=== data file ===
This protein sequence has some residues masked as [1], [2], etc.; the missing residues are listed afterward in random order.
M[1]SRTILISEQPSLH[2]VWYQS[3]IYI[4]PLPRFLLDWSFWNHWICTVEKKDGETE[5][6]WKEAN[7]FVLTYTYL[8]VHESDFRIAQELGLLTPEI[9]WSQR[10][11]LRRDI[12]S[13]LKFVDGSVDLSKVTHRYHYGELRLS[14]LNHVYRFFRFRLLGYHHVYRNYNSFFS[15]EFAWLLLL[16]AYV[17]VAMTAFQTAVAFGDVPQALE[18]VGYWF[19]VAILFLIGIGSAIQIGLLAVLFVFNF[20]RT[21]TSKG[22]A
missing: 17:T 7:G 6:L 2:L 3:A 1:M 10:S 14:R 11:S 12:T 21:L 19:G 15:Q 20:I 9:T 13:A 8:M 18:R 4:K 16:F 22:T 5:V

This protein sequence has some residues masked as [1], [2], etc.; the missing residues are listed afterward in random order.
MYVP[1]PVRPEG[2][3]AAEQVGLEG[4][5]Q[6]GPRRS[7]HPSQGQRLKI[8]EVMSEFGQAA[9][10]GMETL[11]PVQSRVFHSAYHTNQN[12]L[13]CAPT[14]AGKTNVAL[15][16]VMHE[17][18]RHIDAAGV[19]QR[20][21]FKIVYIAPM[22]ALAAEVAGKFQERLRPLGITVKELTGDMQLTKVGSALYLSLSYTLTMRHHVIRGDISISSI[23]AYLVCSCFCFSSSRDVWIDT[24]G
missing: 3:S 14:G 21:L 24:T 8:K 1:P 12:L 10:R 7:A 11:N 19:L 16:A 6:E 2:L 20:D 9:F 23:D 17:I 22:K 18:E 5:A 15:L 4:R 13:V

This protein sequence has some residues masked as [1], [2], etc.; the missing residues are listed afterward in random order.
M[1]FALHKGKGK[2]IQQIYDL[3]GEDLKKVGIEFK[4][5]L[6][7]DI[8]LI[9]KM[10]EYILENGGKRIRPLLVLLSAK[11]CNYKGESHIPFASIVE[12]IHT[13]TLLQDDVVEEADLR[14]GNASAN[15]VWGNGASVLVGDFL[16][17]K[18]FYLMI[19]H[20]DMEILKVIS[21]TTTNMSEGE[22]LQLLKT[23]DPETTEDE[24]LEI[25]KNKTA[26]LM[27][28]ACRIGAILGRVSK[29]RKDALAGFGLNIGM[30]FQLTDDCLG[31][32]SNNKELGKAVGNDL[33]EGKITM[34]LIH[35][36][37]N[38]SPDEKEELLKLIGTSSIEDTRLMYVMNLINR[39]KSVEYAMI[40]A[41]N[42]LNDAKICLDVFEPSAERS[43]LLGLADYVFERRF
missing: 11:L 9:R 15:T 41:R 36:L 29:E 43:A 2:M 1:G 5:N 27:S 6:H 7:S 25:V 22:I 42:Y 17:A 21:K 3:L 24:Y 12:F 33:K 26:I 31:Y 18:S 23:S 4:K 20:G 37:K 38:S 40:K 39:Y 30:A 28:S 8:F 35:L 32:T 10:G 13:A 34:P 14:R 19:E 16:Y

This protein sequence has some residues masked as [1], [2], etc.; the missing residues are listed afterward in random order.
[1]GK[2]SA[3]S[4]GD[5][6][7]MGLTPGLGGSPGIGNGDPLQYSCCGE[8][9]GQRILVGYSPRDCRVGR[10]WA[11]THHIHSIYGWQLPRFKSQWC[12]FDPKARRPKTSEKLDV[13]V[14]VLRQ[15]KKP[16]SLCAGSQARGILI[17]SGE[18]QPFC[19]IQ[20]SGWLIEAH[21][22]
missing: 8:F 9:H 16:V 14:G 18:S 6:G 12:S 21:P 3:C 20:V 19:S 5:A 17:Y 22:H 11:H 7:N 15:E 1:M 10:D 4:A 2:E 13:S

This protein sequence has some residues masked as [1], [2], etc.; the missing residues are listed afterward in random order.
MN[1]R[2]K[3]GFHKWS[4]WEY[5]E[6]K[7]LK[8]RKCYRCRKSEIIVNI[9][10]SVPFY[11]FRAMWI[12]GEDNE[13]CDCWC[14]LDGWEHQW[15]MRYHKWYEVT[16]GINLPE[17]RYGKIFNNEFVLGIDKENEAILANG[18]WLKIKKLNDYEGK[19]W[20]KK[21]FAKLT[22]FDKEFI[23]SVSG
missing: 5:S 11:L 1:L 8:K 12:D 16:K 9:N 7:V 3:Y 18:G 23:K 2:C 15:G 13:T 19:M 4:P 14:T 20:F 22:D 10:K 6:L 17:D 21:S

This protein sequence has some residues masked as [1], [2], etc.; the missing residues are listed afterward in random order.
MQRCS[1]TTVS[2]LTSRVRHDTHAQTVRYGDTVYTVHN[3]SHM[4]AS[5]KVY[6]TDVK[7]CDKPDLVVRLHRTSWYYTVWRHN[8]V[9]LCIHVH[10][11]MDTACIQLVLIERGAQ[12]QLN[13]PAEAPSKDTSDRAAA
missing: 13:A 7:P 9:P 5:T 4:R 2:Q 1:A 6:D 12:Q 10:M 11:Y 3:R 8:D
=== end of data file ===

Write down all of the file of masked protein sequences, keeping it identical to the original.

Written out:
This protein sequence has some residues masked as [1], [2], etc.; the missing residues are listed afterward in random order.
M[1]SRTILISEQPSLH[2]VWYQS[3]IYI[4]PLPRFLLDWSFWNHWICTVEKKDGETE[5][6]WKEAN[7]FVLTYTYL[8]VHESDFRIAQELGLLTPEI[9]WSQR[10][11]LRRDI[12]S[13]LKFVDGSVDLSKVTHRYHYGELRLS[14]LNHVYRFFRFRLLGYHHVYRNYNSFFS[15]EFAWLLLL[16]AYV[17]VAMTAFQTAVAFGDVPQALE[18]VGYWF[19]VAILFLIGIGSAIQIGLLAVLFVFNF[20]RT[21]TSKG[22]A
missing: 17:T 7:G 6:L 2:L 3:A 1:M 10:S 14:R 11:S 12:T 21:L 19:G 15:Q 20:I 9:T 13:A 8:M 18:R 4:K 16:F 22:T 5:V

This protein sequence has some residues masked as [1], [2], etc.; the missing residues are listed afterward in random order.
MYVP[1]PVRPEG[2][3]AAEQVGLEG[4][5]Q[6]GPRRS[7]HPSQGQRLKI[8]EVMSEFGQAA[9][10]GMETL[11]PVQSRVFHSAYHTNQN[12]L[13]CAPT[14]AGKTNVAL[15][16]VMHE[17][18]RHIDAAGV[19]QR[20][21]FKIVYIAPM[22]ALAAEVAGKFQERLRPLGITVKELTGDMQLTKVGSALYLSLSYTLTMRHHVIRGDISISSI[23]AYLVCSCFCFSSSRDVWIDT[24]G
missing: 3:S 14:G 21:L 24:T 8:K 1:P 12:L 10:R 7:A 11:N 19:L 16:A 6:E 2:L 20:D 9:F 23:D 17:I 22:K 18:E 5:A 15:L 4:R 13:V

This protein sequence has some residues masked as [1], [2], etc.; the missing residues are listed afterward in random order.
M[1]FALHKGKGK[2]IQQIYDL[3]GEDLKKVGIEFK[4][5]L[6][7]DI[8]LI[9]KM[10]EYILENGGKRIRPLLVLLSAK[11]CNYKGESHIPFASIVE[12]IHT[13]TLLQDDVVEEADLR[14]GNASAN[15]VWGNGASVLVGDFL[16][17]K[18]FYLMI[19]H[20]DMEILKVIS[21]TTTNMSEGE[22]LQLLKT[23]DPETTEDE[24]LEI[25]KNKTA[26]LM[27][28]ACRIGAILGRVSK[29]RKDALAGFGLNIGM[30]FQLTDDCLG[31][32]SNNKELGKAVGNDL[33]EGKITM[34]LIH[35][36][37]N[38]SPDEKEELLKLIGTSSIEDTRLMYVMNLINR[39]KSVEYAMI[40]A[41]N[42]LNDAKICLDVFEPSAERS[43]LLGLADYVFERRF
missing: 11:L 9:R 15:T 41:R 36:L 29:E 43:A 2:M 1:G 5:N 27:S 6:H 7:S 25:V 22:I 42:Y 17:A 21:K 3:L 24:Y 12:F 33:K 26:I 31:Y 18:S 23:S 4:K 20:G 37:K 38:S 40:K 39:Y 30:A 28:S 8:F 35:L 32:T 10:G 13:A 34:P 14:R 19:E 16:Y

This protein sequence has some residues masked as [1], [2], etc.; the missing residues are listed afterward in random order.
[1]GK[2]SA[3]S[4]GD[5][6][7]MGLTPGLGGSPGIGNGDPLQYSCCGE[8][9]GQRILVGYSPRDCRVGR[10]WA[11]THHIHSIYGWQLPRFKSQWC[12]FDPKARRPKTSEKLDV[13]V[14]VLRQ[15]KKP[16]SLCAGSQARGILI[17]SGE[18]QPFC[19]IQ[20]SGWLIEAH[21][22]
missing: 8:F 9:H 16:V 14:G 18:S 6:G 12:S 21:P 3:C 20:V 19:S 5:A 17:Y 22:H 11:H 7:N 15:E 1:M 10:D 4:A 2:E 13:S

This protein sequence has some residues masked as [1], [2], etc.; the missing residues are listed afterward in random order.
MN[1]R[2]K[3]GFHKWS[4]WEY[5]E[6]K[7]LK[8]RKCYRCRKSEIIVNI[9][10]SVPFY[11]FRAMWI[12]GEDNE[13]CDCWC[14]LDGWEHQW[15]MRYHKWYEVT[16]GINLPE[17]RYGKIFNNEFVLGIDKENEAILANG[18]WLKIKKLNDYEGK[19]W[20]KK[21]FAKLT[22]FDKEFI[23]SVSG
missing: 5:S 11:L 1:L 8:K 12:D 16:K 9:N 7:V 3:Y 18:G 23:K 2:C 15:G 13:T 19:M 4:P 14:T 20:F 22:D 10:K 6:L 17:D 21:S

This protein sequence has some residues masked as [1], [2], etc.; the missing residues are listed afterward in random order.
MQRCS[1]TTVS[2]LTSRVRHDTHAQTVRYGDTVYTVHN[3]SHM[4]AS[5]KVY[6]TDVK[7]CDKPDLVVRLHRTSWYYTVWRHN[8]V[9]LCIHVH[10][11]MDTACIQLVLIERGAQ[12]QLN[13]PAEAPSKDTSDRAAA
missing: 13:A 7:P 9:P 5:T 4:R 2:Q 1:A 6:D 12:Q 10:M 11:Y 3:R 8:D